Escalating its onslaught against Hamas, Israel hit the Gaza Strip with hundreds of airstrikes in a single day, Israel officials said Tuesday, and officials in Hamas-controlled Gaza said it was the deadliest day for Palestinians there since the conflict began.
It was not possible to independently verify the claims, but it was clear that even before Israeli soldiers have set foot in the Palestinian enclave to retaliate for Hamas’s Oct. 7 rampage in Israel, a humanitarian disaster in Gaza was growing worse by the day.
If a diplomatic solution is possible, there was little sign of it Tuesday at the United Nations, where diplomats spent the day issuing futile pleas for a ceasefire and bitter denunciations.
Israel’s foreign minister, Eli Cohen, began his address to the Security Council by holding up photos of Israeli children kidnapped when Hamas gunmen and allied militants streamed into towns and military bases, shooting mostly unarmed civilians and seizing hostages. “I have to remember and never let you forget,” he said.
In a scathing address of his own to the council, the Palestinian Authority’s minister of foreign affairs, Riyad al-Maliki, accused the international community of “selectivity and double standards.” Officials in Gaza say that 5,791 people there have been killed since Oct. 7.
“Doesn’t this wholesale killing offend you?” Mr. al-Maliki demanded. Officials of Egypt and Jordan accused Israel of violating international law in its conduct of the war.
The U.N. secretary general, António Guterres, tried to thread the needle. “The grievances of the Palestinian people cannot justify the appalling attacks by Hamas,” he said, “and those appalling attacks cannot justify the collective punishment of the Palestinian people.”
Mr. Guterres did not emerge unscathed from the angry exchange, after he said that the attacks by Hamas, in which more than 1,400 people in Israel were slaughtered, “did not happen in a vacuum,” prompting the Israeli ambassador to the United Nations to demand his immediate resignation.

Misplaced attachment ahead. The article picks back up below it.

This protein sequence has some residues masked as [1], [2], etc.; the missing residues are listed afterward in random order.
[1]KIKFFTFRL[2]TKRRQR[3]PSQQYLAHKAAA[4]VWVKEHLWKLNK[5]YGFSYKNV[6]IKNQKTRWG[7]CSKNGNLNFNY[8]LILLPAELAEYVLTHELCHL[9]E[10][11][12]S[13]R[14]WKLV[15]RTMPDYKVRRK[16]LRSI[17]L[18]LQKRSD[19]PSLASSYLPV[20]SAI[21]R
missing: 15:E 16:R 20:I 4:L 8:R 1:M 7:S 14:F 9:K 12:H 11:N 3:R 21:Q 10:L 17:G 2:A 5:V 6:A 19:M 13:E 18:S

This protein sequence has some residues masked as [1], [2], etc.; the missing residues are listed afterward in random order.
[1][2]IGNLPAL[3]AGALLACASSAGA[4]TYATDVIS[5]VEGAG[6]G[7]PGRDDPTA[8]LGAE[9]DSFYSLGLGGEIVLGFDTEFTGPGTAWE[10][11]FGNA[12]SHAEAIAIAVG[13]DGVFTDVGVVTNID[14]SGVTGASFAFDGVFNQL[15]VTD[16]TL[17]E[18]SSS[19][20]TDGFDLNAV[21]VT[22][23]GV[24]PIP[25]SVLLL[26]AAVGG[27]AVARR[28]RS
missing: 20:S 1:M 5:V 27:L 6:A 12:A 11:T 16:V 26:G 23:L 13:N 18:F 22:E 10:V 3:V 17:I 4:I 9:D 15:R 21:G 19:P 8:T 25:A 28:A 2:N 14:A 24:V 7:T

“It’s really unfathomable,” declared the ambassador, Gilad Erdan. “It’s truly sad that the head of an organization that arose after the Holocaust holds such horrible views.”
In Gaza, the situation appeared to be growing worse by the hour. “The situation is desperate,” the World Health Organization warned on Tuesday.
With Gaza’s power grid down and fuel for backup generators scarce, six hospitals there were forced to shut down, the W.H.O. said, and those that have managed to stay open are running out of supplies, their workers taking boxes off delivery trucks and straight into operating rooms.
Israel has tens of thousands of troops massed outside Gaza, waiting for orders to invade the territory, where some 200 Israelis seized in the Hamas raid are being held hostage. In the meantime, Israel has been pounding the enclave with airstrikes, more than 400 in the previous 24 hours alone, up from 320 a day earlier, its military said Tuesday.
The Hamas-run health ministry in Gaza said the strikes of the last 24 hours had killed at least 704 people.
The Israeli government has been under pressure to delay a ground assault to allow desperately needed provisions to get to civilians in Gaza. The United States government has also urged Israel to slow down out of concern that it has no real plan for achieving its goal of defeating Hamas, which controls the territory, once and for all.
But on Tuesday, John F. Kirby, a White House spokesman, made clear during a press briefing that the Biden administration does not support calls for a cease-fire. “A cease-fire right now really only benefits Hamas,” he said.
Israel officials say they are using the air barrage to destroy Hamas installations, many of which are well concealed within — and beneath — residential neighborhoods and commercial districts, which have been devastated in the bombardment. But the challenges that poses became even clearer on Tuesday, a day after the militants released two women kidnapped in Israel.